Americans for Nonsmokers' Rights Celebrates 30 Years of Advocacy
FOR IMMEDIATE RELEASE
March 1, 2006
CONTACT: Cynthia Hallett
510-841-3045

Americans for Nonsmokers' Rights Celebrates 30 Years of Advocacy
Milestones and Plans for the Future

Berkeley, CA - March 1, 2006 marks the 30th Anniversary of Americans for Nonsmokers' Rights (ANR), a national member-based lobbying organization, which advocates for the right of all nonsmokers to breathe smokefree air (www.no-smoke.org). Over the past 30 years, ANR has helped to shape the way people think about smoking indoors - educating the public and policy makers around the globe to the fact that secondhand smoke is not simply a nuisance, but is a serious health hazard.

During the 1970's smoking was allowed just about everywhere - in workplaces, restaurants, grocery stores, on airplanes, in movie theaters, and even in doctor's offices. It was revolutionary when a small group of individuals came together to demand their right to a nonsmoking section. "When we started in 1976, we didn't have the science to prove that secondhand smoke was killing nonsmokers. But we were pretty sure that if tobacco smoke was killing smokers, then it couldn't be healthy for nonsmokers either, and we felt it was about time we stood up for our right to breathe smokefree air," said Pete Hanauer, founding ANR Board Member and current staff member.

The instincts of those early nonsmokers' rights advocates have been amply verified. Since the 1980's, hundreds of studies documenting the serious health effects of secondhand smoke have been published. Most recently, the 2005 California EPA report reaffirmed that secondhand smoke can cause heart disease in nonsmokers, and also found a link to breast cancer in younger, pre-menopausal women.

When ANR began promoting legislation to restrict smoking in workplaces and public places, it was content to settle for creating smoking and nonsmoking sections, but when the 1986 Surgeon General's Report on Passive Smoking reported that the simple separation of smokers and nonsmokers was not sufficient to protect nonsmokers from the hazards of secondhand smoke, ANR shifted it's policy goal to seeking 100% smokefree environments. In the late 1980's, ANR also played a pivotal role in legislation that eliminated smoking on airplanes.

"I'm proud to be associated with an organization that has always been at the cutting-edge of smokefree advocacy. It is a challenge when you take on an opponent as large and well-funded as the tobacco industry, but the work is incredibly rewarding - knowing that we can save lives by simply passing 100% smokefree laws," said Cynthia Hallett, ANR Executive Director. "It's shameful that an industry that spent 50 years deceiving the public about its deadly product is still hiding behind a smokescreen of front groups to hide its opposition to smokefree laws in the United States and abroad."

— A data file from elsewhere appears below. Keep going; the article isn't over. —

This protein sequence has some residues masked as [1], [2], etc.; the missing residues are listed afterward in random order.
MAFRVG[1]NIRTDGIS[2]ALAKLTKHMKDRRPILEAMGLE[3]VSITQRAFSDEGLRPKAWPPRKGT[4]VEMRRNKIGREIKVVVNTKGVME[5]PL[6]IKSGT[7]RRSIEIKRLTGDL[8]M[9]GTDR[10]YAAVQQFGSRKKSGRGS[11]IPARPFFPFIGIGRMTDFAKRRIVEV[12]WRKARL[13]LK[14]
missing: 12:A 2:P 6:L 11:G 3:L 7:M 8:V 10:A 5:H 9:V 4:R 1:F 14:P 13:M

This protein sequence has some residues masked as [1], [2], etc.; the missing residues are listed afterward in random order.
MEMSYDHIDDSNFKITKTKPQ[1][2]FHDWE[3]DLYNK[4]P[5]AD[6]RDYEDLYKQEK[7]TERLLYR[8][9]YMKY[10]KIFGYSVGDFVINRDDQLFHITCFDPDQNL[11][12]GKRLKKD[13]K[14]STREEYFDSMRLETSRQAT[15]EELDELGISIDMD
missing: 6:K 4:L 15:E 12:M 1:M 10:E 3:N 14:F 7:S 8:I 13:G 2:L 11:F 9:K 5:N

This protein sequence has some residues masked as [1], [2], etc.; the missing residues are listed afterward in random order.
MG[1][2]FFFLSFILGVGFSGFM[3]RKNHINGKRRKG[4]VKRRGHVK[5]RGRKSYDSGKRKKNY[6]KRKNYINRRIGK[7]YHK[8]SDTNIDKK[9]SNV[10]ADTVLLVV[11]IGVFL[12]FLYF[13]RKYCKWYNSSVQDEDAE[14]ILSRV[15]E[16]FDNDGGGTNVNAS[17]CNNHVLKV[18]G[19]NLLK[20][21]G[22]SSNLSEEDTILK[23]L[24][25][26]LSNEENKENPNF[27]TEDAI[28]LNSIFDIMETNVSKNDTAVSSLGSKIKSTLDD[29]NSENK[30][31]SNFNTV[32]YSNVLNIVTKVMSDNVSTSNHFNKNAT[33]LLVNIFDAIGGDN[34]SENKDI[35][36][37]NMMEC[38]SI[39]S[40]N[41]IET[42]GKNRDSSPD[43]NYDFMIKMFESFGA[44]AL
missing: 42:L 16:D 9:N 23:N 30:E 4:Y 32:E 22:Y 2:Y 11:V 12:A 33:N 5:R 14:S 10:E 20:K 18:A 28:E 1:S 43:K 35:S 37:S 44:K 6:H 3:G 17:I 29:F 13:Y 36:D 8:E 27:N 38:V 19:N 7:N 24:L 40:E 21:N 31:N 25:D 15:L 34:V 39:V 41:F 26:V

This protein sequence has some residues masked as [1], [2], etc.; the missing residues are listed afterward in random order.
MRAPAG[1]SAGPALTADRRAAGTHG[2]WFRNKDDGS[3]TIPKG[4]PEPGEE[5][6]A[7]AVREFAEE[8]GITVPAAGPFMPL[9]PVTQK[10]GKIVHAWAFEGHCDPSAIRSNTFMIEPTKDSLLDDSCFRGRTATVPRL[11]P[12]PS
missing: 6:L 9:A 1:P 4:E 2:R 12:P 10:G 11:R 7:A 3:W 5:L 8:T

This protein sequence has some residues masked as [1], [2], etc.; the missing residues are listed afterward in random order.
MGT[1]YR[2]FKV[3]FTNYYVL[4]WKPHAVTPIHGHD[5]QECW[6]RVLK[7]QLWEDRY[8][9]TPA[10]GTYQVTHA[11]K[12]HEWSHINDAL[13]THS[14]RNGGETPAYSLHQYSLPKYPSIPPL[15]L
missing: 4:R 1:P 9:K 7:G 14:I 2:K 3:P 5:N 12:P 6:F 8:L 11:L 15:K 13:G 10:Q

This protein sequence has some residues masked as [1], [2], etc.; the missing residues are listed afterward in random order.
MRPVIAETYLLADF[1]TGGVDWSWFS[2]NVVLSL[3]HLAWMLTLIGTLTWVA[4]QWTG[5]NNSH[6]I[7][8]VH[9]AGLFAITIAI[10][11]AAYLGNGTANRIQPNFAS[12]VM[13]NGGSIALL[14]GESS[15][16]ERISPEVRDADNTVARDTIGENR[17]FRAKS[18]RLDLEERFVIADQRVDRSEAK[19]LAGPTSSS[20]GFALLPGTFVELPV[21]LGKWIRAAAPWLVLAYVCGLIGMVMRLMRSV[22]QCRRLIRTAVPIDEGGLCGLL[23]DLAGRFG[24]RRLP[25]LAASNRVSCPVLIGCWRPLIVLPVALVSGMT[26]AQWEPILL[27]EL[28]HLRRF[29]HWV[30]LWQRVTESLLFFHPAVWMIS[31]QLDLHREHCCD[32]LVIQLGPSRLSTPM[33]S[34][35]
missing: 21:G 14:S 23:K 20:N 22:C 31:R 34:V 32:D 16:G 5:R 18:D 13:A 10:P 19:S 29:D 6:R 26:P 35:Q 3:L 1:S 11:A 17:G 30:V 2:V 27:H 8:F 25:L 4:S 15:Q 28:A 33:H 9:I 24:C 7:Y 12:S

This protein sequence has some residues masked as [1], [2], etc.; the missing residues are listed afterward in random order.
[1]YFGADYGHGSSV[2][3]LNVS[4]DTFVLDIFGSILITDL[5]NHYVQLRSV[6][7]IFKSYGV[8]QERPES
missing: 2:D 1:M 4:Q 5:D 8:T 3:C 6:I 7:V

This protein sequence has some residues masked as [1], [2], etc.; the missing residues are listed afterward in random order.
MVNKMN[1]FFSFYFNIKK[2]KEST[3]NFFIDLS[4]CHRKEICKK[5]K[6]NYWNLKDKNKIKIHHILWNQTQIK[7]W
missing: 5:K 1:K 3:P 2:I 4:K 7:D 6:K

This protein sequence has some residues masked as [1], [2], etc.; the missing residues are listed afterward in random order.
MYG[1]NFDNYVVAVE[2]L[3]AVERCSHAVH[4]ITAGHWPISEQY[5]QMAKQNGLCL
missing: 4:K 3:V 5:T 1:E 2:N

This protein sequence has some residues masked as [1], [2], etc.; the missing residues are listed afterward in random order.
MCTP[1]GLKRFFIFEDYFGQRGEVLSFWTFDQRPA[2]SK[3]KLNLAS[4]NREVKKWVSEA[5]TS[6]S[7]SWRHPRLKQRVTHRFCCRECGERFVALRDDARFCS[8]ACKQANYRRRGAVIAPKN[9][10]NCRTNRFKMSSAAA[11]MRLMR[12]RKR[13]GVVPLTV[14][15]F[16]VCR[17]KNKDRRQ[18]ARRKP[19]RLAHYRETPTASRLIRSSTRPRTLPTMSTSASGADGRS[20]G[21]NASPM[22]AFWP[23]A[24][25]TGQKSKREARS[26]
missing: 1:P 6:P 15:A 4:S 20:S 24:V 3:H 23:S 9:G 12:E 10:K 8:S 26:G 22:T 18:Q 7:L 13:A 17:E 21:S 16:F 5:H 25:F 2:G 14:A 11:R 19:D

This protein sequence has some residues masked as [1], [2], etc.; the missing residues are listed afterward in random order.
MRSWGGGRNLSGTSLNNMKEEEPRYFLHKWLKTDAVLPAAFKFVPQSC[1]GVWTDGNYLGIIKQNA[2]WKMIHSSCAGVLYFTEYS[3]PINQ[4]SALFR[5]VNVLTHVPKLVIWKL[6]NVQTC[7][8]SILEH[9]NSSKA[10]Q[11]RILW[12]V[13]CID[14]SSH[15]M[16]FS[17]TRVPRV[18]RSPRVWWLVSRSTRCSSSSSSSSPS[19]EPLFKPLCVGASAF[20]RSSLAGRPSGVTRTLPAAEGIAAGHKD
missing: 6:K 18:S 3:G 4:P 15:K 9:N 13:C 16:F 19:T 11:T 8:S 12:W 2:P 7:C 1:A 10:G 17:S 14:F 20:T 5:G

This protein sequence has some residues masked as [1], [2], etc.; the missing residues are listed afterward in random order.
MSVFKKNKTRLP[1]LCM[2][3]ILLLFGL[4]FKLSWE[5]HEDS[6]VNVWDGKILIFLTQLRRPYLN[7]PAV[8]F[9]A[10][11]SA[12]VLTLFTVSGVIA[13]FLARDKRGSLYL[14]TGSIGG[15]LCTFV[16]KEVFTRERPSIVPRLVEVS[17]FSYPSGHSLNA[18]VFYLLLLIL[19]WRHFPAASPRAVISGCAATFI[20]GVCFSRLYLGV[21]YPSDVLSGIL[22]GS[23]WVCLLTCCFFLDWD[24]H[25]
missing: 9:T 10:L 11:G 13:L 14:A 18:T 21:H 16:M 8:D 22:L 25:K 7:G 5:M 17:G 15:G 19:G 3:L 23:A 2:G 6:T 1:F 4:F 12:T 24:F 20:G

ANR and its sister organization, the American Nonsmokers' Rights Foundation (ANR Foundation) track and analyze the trend in laws providing for smokefree air. According to the ANR Foundation's Local Tobacco Control Ordinance Database©, 3000 communities have enacted tobacco-related ordinances, of which 440 are 100% smokefree workplace, restaurant, and/or bar laws. In addition 16 states covering 6010 communities have a 100% smokefree law covering workplaces, restaurants, and/or bars, protecting nearly 40% of the US population. The number of local and state laws is increasing rapidly as the successes of smokefree laws in other jurisdictions are reported (see updated ordinance lists and maps at www.no-smoke.org). In April, the percentage of the population protected from exposure to secondhand smoke will increase to more than 42% when the state of New Jersey implements its smokefree law.

Despite the incredible strides that have been made toward smokefree air, many states and communities have still not acted to protect nonsmokers from the known health hazards of secondhand smoke. "It is frustrating that 30 years after this movement started, some are still debating whether people should have the right to breathe air free of tobacco smoke in indoor workplaces and public places," said Hallett. ANR will continue to work toward smokefree air for all workers and individuals across the U.S. and around the globe.

March 1st also marks the implementation of smokefree laws in Indianapolis, Indiana and the country of Uruguay, the first in South America to implement a 100% smokefree workplace, restaurant, and bar regulation.

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California Group Against Smoking Pollution (GASP) was incorporated on March 1, 1976. California GASP was renamed Californians for Nonsmokers' Rights in 1981 and then Americans for Nonsmokers' Rights in 1988.

Americans for Nonsmokers' Rights is a national, member-based, not-for-profit organization dedicated to helping nonsmokers breathe smokefree air in enclosed public places and workplaces.